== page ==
It would seem from here, then, that, the whole complicated system of clerical honors was an organic outgrowth of a rich liturgical life, which also had its counterpart in the administration of the local church. Secular canonical life at the diocesan level and the papal court over time
became conflated. St Pius X and Paul VI both effected reforms based on ecclesiological and practical principles. But neither succeeded in decentralizing the whole system. Perhaps bishops who can no longer candidate priests for the capella papale under the present rules have another option. If the present desire for decentralization is real, then what is to prevent diocesan ordinaries from establishing their own forms of clerical honorifics? What would prevent them from breathing life into an often defunct, but ancient, tradition of collegiate chapters of canons, which would lead an exemplary liturgical and common life, and also bring back some of the color and diversity of the Roman Church? Considering that paonazzo is the color of episcopal livery, and not just cappella papale, could it not also be integrated into the clerical vesture of local chapters of canons, whose constitution would not be subject to Roman interference? Just a thought…
One of the greatest challenges in pastoral ministry is how to explain as much of the riches of the sacred liturgy as we can to the faithful. Here in my parish, we are putting together a series of guides for our school and RE families to introduce…
avoided falling into the trap of writing an article about What did Pope Francis Really Say?
That doesn’t mean that I haven’t read article after article trying
to propose the authentic interpretation of the Holy Father’s words or his
intentions. In these pages I have always
argued against a papal maximalism based on a new ultramontanism, even as I
often wrote glowingly of Pope Benedict’s liturgical theology. I focused on that theology, not because the
man who wrote them was the Bishop of Rome, but because there is something perennially
valid, relevant and beautiful in his writings.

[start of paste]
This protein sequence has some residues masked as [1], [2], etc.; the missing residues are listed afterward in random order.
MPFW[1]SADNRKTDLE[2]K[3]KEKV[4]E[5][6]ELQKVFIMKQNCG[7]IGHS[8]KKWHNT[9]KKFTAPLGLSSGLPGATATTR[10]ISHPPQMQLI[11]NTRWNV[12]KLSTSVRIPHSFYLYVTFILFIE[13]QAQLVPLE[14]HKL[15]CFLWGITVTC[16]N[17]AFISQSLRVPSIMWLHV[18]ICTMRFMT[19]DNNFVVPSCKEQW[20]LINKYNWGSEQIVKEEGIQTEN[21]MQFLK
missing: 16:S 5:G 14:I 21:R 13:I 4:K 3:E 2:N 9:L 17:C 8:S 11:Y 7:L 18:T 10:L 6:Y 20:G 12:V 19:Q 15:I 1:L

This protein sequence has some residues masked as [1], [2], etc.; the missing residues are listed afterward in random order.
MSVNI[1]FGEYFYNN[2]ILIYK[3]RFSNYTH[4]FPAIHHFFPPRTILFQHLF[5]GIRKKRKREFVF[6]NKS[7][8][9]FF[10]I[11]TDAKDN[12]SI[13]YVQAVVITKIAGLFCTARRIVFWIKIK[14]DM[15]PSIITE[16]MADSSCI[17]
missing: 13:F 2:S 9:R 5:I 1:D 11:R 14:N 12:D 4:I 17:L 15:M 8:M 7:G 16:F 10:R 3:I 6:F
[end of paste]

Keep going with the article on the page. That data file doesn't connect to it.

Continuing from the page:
The New Liturgical Movement will continue, regardless of who occupies
the Throne of the Fisherman. Having a
Pope who understood the Movement, and was a mighty contributor to it, was a
great boon, and we are all the better for it.
Now is the time to boldly proclaim and work for that vision, not because
a Pope likes it, but because it is beautiful!
interesting time for us to be working towards that vision within the
Church. There are calls for Reform on
every side, and I must say that this increasing clamor for it leaves me
cold. I have on the same bookshelf books
by Kung, Lefebvre and Weigel, people who arguably would not want to have been associated
with each other, but who for me represent human attempts to diagnose problems
and come up with solutions. Lots of
people are putting their hope in Pope Francis and Co. to reform the Church
according to the way they think the Church should be run. They assure us that if these structural
reforms are carried out, the Church would look a lot more like Jesus, and that
would be a good thing.
nobody who is actually involved in these discussions cares one jot or tittle
what a parish priest from Carolina has to say about the subject, but I keep
coming back to the same thought: Shouldn’t we start from Jesus, and then these
things would take care of themselves? If
as individuals and as a Church we came alive in Christ in holiness, then it
seems to me that the support structure of the Church’s work would be renewed by
that very fact. To do it the other way
around seems to be putting the cart before the horse. But then again, that is all above my
lot of optimism that Church reform would be successful if just X, Y, or Z
happened. There are loud voices that
assure us that if the Church had a more democratic operating system, then all
would be well. But as I look at what is
happening in the American Republic today, I have few reasons to hope that will
go well. People seem to think that the
Church either has to be a totalitarian dictatorship swathed in the trappings of
monarchy or a well-oiled business-like representative democracy. Political categories seem to be driving the
discussion. But theology teaches us that
the Church is unlike any other kind of organization. She is a communion, and so the way she looks,
functions and governs is entirely different than any other kind of model. Shoehorning reform proposals into political
categories risks forgetting that it is not democracy or monarchy that shape the
Church, but communion. And that does not